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Baroness Scott of Needham Market: I put my name to the amendment on the basis that this is a vehicle crime Bill. However, from my reading of it, the Bill appears to concentrate on the theft of motor cars. Motor cycles and trailers are not properly covered, a point to which I shall return later. I support the noble Viscount.

Viscount Astor: I am rather worried about the amendment. I quite understand the concern of the noble Viscount, Lord Simon, about large trailers that are pulled by large trucks and are worth large sums of money. They are valuable and if they are stolen it is a considerable problem. However, I do not believe that the provision should be extended to any trailer or caravan, as suggested by the amendment.

I have a trailer at home that I use to take rubbish to the local council tip. If someone offered me £20 for it, I would probably sell it on the spot. It is worth nothing.

Viscount Simon: In the noble Viscount's example, the trailer is not being stolen. He is offering it for sale.

Viscount Astor: But if such trailers were included in the Bill, all the rules and regulations under Clause 1(2) would apply. It is patently silly for such trailers to be included in the Bill. It is patently silly that old caravans should be included. They do not have identifiable numbers. How would you know where one has come from? I imagine that large trailers pulled by trucks have on them the maker's number, but that is probably not a nationally recognised number. The trailer may have been made in this country or it may have been made on the Continent, whether inside or outside the EU. While I sympathise with the noble Viscount about large trucks, to extend the Bill in the way suggested would be wrong and would not make sense.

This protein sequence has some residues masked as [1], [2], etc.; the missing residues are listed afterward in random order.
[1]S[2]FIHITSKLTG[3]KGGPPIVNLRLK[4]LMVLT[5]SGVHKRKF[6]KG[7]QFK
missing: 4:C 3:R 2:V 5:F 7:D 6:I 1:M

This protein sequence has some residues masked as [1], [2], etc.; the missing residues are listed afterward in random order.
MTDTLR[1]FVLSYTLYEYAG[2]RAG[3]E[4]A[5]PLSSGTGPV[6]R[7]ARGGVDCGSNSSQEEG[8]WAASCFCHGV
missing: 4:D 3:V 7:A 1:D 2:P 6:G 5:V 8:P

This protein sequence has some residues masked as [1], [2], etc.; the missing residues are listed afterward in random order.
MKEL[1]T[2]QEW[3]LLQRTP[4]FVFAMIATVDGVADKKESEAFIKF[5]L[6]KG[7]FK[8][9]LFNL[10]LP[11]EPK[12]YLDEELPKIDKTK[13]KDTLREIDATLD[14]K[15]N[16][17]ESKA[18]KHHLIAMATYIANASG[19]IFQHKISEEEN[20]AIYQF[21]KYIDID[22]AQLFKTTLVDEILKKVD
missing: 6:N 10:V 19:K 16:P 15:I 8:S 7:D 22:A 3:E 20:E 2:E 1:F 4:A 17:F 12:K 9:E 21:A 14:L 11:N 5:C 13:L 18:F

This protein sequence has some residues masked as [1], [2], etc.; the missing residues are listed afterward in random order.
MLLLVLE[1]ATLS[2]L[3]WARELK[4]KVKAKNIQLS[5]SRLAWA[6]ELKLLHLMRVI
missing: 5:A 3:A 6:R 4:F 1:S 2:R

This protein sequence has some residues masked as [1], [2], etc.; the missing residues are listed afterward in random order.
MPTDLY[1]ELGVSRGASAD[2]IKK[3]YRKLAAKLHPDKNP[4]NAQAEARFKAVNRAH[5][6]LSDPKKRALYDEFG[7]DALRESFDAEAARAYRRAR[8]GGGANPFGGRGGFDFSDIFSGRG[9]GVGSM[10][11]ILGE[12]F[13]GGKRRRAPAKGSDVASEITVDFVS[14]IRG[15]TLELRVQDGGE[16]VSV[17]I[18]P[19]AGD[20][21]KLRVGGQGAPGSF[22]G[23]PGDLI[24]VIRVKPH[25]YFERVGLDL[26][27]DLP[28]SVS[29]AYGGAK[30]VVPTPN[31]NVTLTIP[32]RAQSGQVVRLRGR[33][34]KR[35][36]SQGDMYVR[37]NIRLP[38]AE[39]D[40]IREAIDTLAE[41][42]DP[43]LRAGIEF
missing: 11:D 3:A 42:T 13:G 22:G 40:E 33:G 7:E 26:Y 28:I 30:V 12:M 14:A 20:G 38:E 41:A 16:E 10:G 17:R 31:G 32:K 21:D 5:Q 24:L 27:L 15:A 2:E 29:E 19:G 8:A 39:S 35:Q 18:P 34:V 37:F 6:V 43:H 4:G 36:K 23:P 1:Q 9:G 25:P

At Second Reading, my noble friend Lord Cope raised the issue of number plates on caravans and trailers which the Minister did not address when he replied to the debate. I ask him to address it today, as we are discussing trailers. As we know, number plates fall off the back of trailers. If Members of the Committee are as bad as I am at backing up their trailer, they will usually back it into something and one of the letters of the number plate will fall off. Trailers need lights, indicators and a legible number plate.

At Second Reading, my noble friend Lord Cope was concerned that there should be no restriction on number plates so that if one owned a trailer one could go into a garage or shop selling number plates and buy a number plate for one's trailer. One would not want to be in the position of being unable to use the trailer. The Minister did not address that point. It would be

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helpful if he could use this opportunity to do so. However, I cannot support the amendment as what it proposes goes far too wide.